But Frum’s example is cherry-picked. Given the huge diversity of immigrants who come to this country, it’s obviously going to be possible for an immigration skeptic like Frum to look around and find one small subgroup that dramatically underperforms. But this proves very little, because Frum doesn’t propose a way to tell in advance which groups will prosper and which will struggle.
The fact is, most immigrants prosper. According to a 2007 Brookings Institute report, immigrants to the U.S. tend to experience very strong upward mobility between the first and second generations. Second-generation immigrant workers — that is, the U.S-born children of immigrants — tend to earn more than non-immigrant workers.
This upward mobility is clearly evident for Mexican immigrants and their children. Mexican immigrants are, on average, low-skilled — they make about 32 percent less than the native-born. But for their children, the gap is only about 15 percent. A 2013 Pew Research Center report corroborates this, finding that median income for Hispanic households increases very strongly between first and second generation.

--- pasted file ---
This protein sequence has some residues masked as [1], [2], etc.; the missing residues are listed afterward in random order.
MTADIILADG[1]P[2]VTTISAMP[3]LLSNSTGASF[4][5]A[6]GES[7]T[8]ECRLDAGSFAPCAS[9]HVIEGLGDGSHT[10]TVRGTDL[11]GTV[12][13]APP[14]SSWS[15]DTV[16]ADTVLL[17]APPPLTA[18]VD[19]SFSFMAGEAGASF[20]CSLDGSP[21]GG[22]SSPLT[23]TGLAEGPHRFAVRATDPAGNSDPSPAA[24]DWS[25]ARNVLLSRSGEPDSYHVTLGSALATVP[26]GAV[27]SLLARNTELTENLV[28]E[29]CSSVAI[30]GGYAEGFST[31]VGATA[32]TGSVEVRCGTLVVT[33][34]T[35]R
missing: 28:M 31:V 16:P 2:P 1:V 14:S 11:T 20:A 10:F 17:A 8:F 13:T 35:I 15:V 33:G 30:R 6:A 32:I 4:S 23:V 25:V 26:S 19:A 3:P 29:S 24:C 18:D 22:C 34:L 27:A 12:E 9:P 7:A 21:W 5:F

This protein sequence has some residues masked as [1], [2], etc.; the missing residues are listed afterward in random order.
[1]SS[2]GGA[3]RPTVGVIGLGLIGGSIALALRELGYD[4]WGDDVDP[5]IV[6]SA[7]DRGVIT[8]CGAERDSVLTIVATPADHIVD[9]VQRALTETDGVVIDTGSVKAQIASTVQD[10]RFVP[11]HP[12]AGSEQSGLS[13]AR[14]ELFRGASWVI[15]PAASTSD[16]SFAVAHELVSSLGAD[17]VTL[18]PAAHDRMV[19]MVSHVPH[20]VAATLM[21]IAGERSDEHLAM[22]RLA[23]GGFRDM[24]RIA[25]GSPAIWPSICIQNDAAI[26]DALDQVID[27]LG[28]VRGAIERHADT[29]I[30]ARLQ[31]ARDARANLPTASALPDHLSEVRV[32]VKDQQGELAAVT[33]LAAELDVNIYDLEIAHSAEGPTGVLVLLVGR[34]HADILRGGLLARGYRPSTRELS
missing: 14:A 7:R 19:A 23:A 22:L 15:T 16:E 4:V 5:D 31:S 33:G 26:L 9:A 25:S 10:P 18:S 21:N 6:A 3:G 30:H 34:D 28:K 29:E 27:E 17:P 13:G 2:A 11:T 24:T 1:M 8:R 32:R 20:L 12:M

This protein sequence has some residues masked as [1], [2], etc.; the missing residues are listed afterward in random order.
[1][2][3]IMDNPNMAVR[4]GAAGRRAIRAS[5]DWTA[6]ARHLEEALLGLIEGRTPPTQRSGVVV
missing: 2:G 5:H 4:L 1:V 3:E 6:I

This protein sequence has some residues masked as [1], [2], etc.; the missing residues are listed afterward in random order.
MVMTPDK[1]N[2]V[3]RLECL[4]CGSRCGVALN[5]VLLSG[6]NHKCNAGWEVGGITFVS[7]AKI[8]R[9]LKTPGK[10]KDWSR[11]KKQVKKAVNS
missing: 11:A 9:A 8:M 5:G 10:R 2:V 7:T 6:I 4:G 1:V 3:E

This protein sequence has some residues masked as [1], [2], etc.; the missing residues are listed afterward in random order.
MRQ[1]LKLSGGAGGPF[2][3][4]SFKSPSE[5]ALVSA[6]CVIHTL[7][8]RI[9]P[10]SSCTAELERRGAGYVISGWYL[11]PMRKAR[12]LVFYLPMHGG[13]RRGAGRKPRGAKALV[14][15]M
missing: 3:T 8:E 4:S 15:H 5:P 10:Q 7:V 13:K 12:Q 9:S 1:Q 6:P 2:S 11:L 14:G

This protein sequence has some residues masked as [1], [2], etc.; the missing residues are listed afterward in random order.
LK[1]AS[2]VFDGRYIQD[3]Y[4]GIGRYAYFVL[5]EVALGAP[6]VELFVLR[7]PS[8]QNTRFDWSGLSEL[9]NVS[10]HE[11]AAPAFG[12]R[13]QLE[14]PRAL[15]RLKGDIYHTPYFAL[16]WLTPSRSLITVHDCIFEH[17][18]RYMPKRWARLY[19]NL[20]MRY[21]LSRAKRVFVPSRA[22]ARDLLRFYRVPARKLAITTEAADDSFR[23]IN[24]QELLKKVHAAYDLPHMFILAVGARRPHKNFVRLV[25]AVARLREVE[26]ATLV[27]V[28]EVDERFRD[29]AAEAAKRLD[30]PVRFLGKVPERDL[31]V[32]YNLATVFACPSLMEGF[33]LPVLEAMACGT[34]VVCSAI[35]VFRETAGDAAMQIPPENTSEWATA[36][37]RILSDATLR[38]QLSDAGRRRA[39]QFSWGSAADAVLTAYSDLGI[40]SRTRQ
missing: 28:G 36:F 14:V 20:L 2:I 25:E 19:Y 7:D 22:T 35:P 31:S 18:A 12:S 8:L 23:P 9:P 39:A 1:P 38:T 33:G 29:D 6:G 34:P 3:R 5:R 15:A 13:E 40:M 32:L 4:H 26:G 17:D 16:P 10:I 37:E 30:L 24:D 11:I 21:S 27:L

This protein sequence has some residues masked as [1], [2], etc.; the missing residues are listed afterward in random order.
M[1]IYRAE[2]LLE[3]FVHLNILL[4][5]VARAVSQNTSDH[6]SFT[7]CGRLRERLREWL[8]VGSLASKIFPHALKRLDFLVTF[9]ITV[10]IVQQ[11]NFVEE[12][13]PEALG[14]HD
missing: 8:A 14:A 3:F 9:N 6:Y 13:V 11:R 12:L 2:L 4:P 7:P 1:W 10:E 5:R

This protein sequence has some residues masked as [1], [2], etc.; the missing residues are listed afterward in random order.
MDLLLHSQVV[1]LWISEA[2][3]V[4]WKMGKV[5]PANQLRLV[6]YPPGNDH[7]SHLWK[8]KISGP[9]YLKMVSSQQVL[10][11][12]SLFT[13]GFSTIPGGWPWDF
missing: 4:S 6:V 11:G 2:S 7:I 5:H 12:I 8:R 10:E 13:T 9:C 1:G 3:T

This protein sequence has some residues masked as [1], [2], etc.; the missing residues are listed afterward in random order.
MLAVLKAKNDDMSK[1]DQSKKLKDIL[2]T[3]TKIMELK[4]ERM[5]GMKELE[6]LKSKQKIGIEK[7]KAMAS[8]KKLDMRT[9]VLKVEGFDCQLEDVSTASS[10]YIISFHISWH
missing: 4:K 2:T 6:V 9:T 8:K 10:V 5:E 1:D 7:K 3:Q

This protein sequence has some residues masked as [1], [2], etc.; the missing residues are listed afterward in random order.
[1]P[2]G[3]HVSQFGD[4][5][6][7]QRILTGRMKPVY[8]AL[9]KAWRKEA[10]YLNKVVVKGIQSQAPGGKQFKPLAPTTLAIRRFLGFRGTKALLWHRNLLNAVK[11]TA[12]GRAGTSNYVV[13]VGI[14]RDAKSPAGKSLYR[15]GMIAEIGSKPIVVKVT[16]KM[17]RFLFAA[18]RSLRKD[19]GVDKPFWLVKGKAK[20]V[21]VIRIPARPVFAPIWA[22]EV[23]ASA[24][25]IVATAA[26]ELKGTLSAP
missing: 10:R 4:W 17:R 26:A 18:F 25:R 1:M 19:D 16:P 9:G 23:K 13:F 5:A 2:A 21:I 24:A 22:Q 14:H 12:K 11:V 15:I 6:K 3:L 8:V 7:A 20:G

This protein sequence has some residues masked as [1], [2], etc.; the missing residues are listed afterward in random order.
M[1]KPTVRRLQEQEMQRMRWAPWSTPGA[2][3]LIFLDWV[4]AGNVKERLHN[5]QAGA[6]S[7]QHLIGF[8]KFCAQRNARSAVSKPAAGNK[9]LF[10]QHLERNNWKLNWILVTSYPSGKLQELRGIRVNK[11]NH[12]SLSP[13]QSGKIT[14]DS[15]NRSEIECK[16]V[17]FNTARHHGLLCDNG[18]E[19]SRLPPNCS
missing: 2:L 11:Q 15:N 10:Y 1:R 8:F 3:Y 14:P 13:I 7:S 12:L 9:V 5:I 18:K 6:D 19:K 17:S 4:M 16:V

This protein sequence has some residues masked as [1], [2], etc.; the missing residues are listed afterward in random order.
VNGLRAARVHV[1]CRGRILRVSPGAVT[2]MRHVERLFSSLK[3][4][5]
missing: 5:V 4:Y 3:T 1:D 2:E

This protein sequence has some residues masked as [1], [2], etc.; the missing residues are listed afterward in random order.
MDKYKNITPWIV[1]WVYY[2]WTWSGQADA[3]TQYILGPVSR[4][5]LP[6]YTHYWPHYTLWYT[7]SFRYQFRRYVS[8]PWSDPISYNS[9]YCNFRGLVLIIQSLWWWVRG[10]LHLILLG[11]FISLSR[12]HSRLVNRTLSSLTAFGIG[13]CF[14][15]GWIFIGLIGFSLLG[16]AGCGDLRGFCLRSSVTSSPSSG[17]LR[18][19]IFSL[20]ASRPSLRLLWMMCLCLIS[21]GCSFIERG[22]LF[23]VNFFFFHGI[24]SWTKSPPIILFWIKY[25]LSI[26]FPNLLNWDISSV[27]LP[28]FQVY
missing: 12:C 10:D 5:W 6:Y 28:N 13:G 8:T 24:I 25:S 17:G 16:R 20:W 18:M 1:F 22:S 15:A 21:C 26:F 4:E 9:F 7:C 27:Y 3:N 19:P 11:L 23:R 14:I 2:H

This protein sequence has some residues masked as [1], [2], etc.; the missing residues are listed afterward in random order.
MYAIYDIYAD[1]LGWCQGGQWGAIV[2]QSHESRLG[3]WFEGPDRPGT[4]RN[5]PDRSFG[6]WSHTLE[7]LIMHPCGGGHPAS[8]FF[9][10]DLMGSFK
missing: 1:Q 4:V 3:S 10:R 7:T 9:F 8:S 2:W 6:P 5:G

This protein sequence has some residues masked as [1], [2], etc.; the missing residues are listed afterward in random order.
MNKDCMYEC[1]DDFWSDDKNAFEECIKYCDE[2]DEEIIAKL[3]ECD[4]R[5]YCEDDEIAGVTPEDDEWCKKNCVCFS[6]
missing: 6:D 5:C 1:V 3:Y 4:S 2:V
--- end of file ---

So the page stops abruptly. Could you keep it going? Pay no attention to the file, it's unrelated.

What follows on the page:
Frum tries to deny this mobility:
Where Americans have more difficulty is offering a path to upward mobility, especially for people born into the poorest one-fifth of the population. Not all migrants inhabit that bottom one-fifth. But disconcertingly many do—and contra the American Ellis Island myth, their children then stick there.
As evidence for low mobility, he cites a study showing that intergenerational mobility is low for Americans as a whole. But this provides zero empirical support for Frum’s argument that poor immigrants are not upwardly mobile. The Brookings report, the Pew report, a Center for Immigration Studies report, and other data confirm that the income mobility between first- and second-generation immigrants is much higher than for native-born Americans. The Ellis Island “myth” that Frum waves away isn’t a myth — it is a fact.